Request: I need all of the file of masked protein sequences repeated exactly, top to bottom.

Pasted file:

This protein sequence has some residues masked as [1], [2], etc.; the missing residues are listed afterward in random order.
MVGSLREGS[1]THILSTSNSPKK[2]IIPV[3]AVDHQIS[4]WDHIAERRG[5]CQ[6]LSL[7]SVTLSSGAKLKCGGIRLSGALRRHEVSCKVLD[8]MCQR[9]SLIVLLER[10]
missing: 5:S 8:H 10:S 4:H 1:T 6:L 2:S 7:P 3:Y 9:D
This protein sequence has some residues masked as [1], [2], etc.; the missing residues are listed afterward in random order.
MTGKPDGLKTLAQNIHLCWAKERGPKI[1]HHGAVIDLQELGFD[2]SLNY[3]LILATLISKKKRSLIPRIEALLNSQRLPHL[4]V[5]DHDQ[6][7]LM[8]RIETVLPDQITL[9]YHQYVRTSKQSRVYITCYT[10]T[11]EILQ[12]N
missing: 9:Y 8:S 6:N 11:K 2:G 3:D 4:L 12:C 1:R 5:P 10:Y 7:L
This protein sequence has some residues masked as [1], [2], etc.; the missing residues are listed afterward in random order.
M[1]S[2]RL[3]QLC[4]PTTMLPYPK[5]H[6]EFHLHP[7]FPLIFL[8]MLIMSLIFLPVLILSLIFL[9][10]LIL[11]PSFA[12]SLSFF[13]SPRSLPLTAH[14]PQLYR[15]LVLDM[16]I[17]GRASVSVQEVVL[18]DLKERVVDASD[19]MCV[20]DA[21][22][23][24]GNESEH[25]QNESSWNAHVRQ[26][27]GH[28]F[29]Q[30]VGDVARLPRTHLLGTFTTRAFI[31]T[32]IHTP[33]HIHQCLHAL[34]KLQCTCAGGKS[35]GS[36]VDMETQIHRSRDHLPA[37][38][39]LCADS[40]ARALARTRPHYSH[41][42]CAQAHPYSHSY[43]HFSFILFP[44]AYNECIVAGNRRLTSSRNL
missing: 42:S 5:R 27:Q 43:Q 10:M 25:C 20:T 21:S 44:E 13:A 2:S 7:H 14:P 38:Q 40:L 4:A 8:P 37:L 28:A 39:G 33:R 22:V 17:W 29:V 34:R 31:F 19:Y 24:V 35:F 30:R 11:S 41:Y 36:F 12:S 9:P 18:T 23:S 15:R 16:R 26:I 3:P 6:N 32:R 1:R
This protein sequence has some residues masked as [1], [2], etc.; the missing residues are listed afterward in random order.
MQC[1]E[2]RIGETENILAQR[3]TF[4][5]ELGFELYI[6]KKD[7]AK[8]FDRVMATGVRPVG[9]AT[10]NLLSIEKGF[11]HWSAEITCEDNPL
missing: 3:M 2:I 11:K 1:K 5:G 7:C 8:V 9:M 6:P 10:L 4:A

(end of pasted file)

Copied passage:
This protein sequence has some residues masked as [1], [2], etc.; the missing residues are listed afterward in random order.
MVGSLREGS[1]THILSTSNSPKK[2]IIPV[3]AVDHQIS[4]WDHIAERRG[5]CQ[6]LSL[7]SVTLSSGAKLKCGGIRLSGALRRHEVSCKVLD[8]MCQR[9]SLIVLLER[10]
missing: 5:S 8:H 10:S 4:H 1:T 6:L 2:S 7:P 3:Y 9:D
This protein sequence has some residues masked as [1], [2], etc.; the missing residues are listed afterward in random order.
MTGKPDGLKTLAQNIHLCWAKERGPKI[1]HHGAVIDLQELGFD[2]SLNY[3]LILATLISKKKRSLIPRIEALLNSQRLPHL[4]V[5]DHDQ[6][7]LM[8]RIETVLPDQITL[9]YHQYVRTSKQSRVYITCYT[10]T[11]EILQ[12]N
missing: 9:Y 8:S 6:N 11:K 2:G 3:D 4:L 12:C 1:R 5:P 10:Y 7:L
This protein sequence has some residues masked as [1], [2], etc.; the missing residues are listed afterward in random order.
M[1]S[2]RL[3]QLC[4]PTTMLPYPK[5]H[6]EFHLHP[7]FPLIFL[8]MLIMSLIFLPVLILSLIFL[9][10]LIL[11]PSFA[12]SLSFF[13]SPRSLPLTAH[14]PQLYR[15]LVLDM[16]I[17]GRASVSVQEVVL[18]DLKERVVDASD[19]MCV[20]DA[21][22][23][24]GNESEH[25]QNESSWNAHVRQ[26][27]GH[28]F[29]Q[30]VGDVARLPRTHLLGTFTTRAFI[31]T[32]IHTP[33]HIHQCLHAL[34]KLQCTCAGGKS[35]GS[36]VDMETQIHRSRDHLPA[37][38][39]LCADS[40]ARALARTRPHYSH[41][42]CAQAHPYSHSY[43]HFSFILFP[44]AYNECIVAGNRRLTSSRNL
missing: 42:S 5:R 27:Q 43:Q 10:M 25:C 20:T 21:S 44:E 13:A 2:S 7:H 14:P 38:Q 40:L 4:A 8:P 37:L 28:A 39:G 33:R 22:V 17:W 29:V 34:R 31:F 19:Y 24:V 35:F 30:R 11:S 41:Y 36:F 12:S 9:P 18:T 23:S 15:R 16:R 26:I 3:P 6:N 32:R 1:R
This protein sequence has some residues masked as [1], [2], etc.; the missing residues are listed afterward in random order.
MQC[1]E[2]RIGETENILAQR[3]TF[4][5]ELGFELYI[6]KKD[7]AK[8]FDRVMATGVRPVG[9]AT[10]NLLSIEKGF[11]HWSAEITCEDNPL
missing: 3:M 2:I 11:K 1:K 5:G 7:C 8:V 9:M 6:P 10:L 4:A